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Released as one-third of a trio of recordings hitting the streets at the same time, Solitaire blows a gale-force wind through Western instrumental music. Equal parts Eric Satie, Marice Ravel, Louie Moreau Gottschalk, Fats Waller, and Cecil Taylor, Solitaire expresses itself as Uri Caine's busy subconscious. This is a recording of vignettes, short piano pieces not unlike Satie's that draw upon a wealth of Classic, Jazz, and historic knowledge. The music rushes the listener quickly with so many ideas, genres, allusions, and quotes that the listener could mistake the recital for a conversation between competing philosophers. Notes ripple in the ether note so much for having been played as from vibrating naturally without coercion.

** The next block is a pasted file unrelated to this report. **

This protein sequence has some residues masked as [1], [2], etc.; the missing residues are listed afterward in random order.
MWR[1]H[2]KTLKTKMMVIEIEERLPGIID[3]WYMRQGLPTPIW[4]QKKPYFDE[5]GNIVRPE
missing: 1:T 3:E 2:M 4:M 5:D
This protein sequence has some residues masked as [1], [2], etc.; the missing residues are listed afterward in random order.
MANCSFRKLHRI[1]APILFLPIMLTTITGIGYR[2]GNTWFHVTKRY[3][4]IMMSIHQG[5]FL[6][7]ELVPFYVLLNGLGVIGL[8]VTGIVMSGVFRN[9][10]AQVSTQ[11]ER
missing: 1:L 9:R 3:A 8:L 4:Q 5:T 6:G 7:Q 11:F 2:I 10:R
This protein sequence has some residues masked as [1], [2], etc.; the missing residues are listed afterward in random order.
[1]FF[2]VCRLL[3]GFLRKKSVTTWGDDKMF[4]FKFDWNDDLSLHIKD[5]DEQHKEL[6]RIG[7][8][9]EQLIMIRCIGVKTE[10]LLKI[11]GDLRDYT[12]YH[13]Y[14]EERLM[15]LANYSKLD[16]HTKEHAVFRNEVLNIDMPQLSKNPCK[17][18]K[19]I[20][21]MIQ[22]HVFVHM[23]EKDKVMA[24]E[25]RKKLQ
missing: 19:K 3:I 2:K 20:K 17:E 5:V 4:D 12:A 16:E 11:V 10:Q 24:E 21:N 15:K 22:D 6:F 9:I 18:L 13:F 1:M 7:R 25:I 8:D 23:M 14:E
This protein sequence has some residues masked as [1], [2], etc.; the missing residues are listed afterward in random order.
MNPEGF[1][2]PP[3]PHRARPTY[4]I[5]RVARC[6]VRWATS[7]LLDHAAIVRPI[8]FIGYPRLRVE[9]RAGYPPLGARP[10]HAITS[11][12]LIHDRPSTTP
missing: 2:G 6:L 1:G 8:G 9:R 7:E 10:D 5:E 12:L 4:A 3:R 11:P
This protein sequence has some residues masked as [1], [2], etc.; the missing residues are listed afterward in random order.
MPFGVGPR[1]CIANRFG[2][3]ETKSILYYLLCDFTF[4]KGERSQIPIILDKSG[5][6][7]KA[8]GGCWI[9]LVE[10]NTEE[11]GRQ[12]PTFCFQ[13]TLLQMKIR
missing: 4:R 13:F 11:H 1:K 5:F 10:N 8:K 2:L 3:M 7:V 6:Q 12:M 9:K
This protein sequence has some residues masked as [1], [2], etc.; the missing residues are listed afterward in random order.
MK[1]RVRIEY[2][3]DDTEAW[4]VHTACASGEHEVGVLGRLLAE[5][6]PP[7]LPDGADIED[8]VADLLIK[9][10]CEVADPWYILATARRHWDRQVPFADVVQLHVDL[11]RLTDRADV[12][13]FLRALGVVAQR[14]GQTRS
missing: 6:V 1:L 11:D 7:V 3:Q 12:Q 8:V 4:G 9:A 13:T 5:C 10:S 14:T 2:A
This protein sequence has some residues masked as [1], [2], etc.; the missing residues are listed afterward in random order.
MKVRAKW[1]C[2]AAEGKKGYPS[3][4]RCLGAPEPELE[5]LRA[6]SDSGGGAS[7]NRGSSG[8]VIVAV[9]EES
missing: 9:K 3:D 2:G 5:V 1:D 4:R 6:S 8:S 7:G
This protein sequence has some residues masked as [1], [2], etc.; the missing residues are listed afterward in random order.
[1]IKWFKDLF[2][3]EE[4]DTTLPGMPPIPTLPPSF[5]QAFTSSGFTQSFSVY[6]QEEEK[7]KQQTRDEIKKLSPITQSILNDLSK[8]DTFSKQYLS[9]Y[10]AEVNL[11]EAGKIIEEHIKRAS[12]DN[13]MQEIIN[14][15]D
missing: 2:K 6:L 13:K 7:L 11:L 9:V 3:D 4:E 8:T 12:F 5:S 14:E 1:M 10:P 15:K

Caine recorded Solitaire, unadulterated, at Schloss Elmau in Germany, where the sonics are superb. The music is a bit indescribable, as its depth and breath are immense. Suffice it to say that the recording is a bit like an Avant Guard Classical recital where the performer has a stream-of-consciousness conversation with the instrument and we, the audience, are eaves-dropping.
Track Listing: Say It In French; As I Am; Roll On; Sonia Said; Beartoes; Inhaling You; Hamsin; Solitaire; The Call; Snort; All The Way; Twelve; Blackbird; Anaconda; Country Life.
I love jazz because I enjoy the freedom.
I was first exposed to jazz when I was 17.
I met Cedar Walton at a concert in San Paulo.
The best show I ever attended was Helio Jambao trio.
The first jazz record I bought was Witchcraft by George Benson.
My advice to new listeners is listen to the old school first.